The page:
Scientists Come up with a Lockdown Cycle to Curb Coronavirus
COVID-19 deaths could be reduced by implementing an alternating cycle of 50 days of strict lockdown measures followed by 30 days of easing, to balance the effect of the virus on citizens’ health as well as the economy, scientists report.
According to the recently published EU-backed research, scientists from nine countries conducted simulations of three different simulations to find out how each would influence the spread pattern of Coronavirus.
Five months into the Coronavirus Outbreak, the John Hopkins University data indicate that out of 5M worldwide confirmed cases, 300,000 people have died. The scientists based their research on different models of scenarios in 16 countries, including Belgium, Australia, South Africa, and Nigeria.
Scientists Suggest New and Better Mitigative Measures
Over 80% of governments around the world implemented some form of mitigative measures to stop the spread of the Coronavirus. While this has led to the collapse of global trade and the collapse of the global economy, some of these measures have been effective, and some of the countries that responded proactively have started to gradually reopen.
New research, however, suggests a new alternative that will protect the citizens. However, it will allow both the economy and the health system to take a break from a heavy beating.
Instead of speculative or indefinite lockdowns, the approach calls for milder lockdowns. It also requires intervals of easing social distancing measures, effective testing, isolation, contact tracing, and prioritizing the most vulnerable in society.
The research comes at a time when even the most proactive countries have heard some setbacks. For instance, China, which was among the first to start reopening, had to pull back opening gyms in Beijing amidst fears of a second outbreak. Meanwhile, in Singapore, the country is currently conducting extensive testing and isolation measures after a second wave broke out of its factory workers’ dormitories.
Three Months of Continuous Strict Suppression Would Be Most Effective
Researchers have advised that, according to their results, the most effective strategy would enable countries to reduce cases close to zero in a little over six months.
The first scenario looks at what would happen if governments did not impose any measures against the Coronavirus. In all 16 countries, the results showed that patients flooded the intensive care units. This overwhelmed the system. It resulted in the deaths of 7.8 million people across the countries, in a duration of about 200 days.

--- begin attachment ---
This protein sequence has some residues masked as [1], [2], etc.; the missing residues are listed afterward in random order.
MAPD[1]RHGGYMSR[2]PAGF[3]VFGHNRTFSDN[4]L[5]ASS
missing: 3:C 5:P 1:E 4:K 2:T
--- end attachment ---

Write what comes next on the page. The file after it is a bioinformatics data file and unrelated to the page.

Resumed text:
In the second scenario, the researchers introduced a unique cycle of mitigation measures period of 50-day. Then, a 30-day relaxation period followed. The suggested measures, excluding a total lockdown, are social distancing, hygiene, isolation, and closure of public spaces, events, and schools.
This scenario would likely reduce the reproduction rate of the virus (R Number) in all the countries to about 0.8. But only for the first three months of the implementation. The scientists found out that after the measures were lifted, the ICUs would quickly become overwhelmed again. This would consequently lead to the death of 3.5 million people, lasting for about 12 months in developed economies. While taking up to 18 months in developing regions.
The third and final scenario modeled for stricter “suppression measures” during the 50-day period and a 30-day relaxation period. Here, the suppression measures would lead to a faster reduction of infections. This is possible by combining a strict lockdown on top of second scenario measures.
They found out that this would reduce the R number from 0.8 to 0.5. Resulting in maintaining the ICUs within working capacity in all countries. While it is the most effective of the three modeled scenarios, it would still expose more people at the end of the lockdown. Therefore, it is likely to drag out for over 18 months in all countries.
The death toll would, however, be significantly reduced, totaling 130,000 in all the modeled countries. Even with individual measures by each country to determine how their intervals would play out.
Third Strategy Would Allow the Citizens and the Economy to Breathe
The rotation of strict suppression and relaxation period would allow the populations to breathe and intervals, according to Global health epidemiologist at the University of Cambridge, Rajiv Chowdhury.
He also added that it would, in turn, be favorable economic news for regions with fewer resources.
“That might make this solution more sustainable, especially in resource-poor regions.”
According to Oscar Franco, the director of preventive medicine at the University of Bern in Switzerland, there is no definite answer to what is ultimately the best strategy. But countries will have to “weigh up the dilemma of preventing COVID-19 related deaths.”
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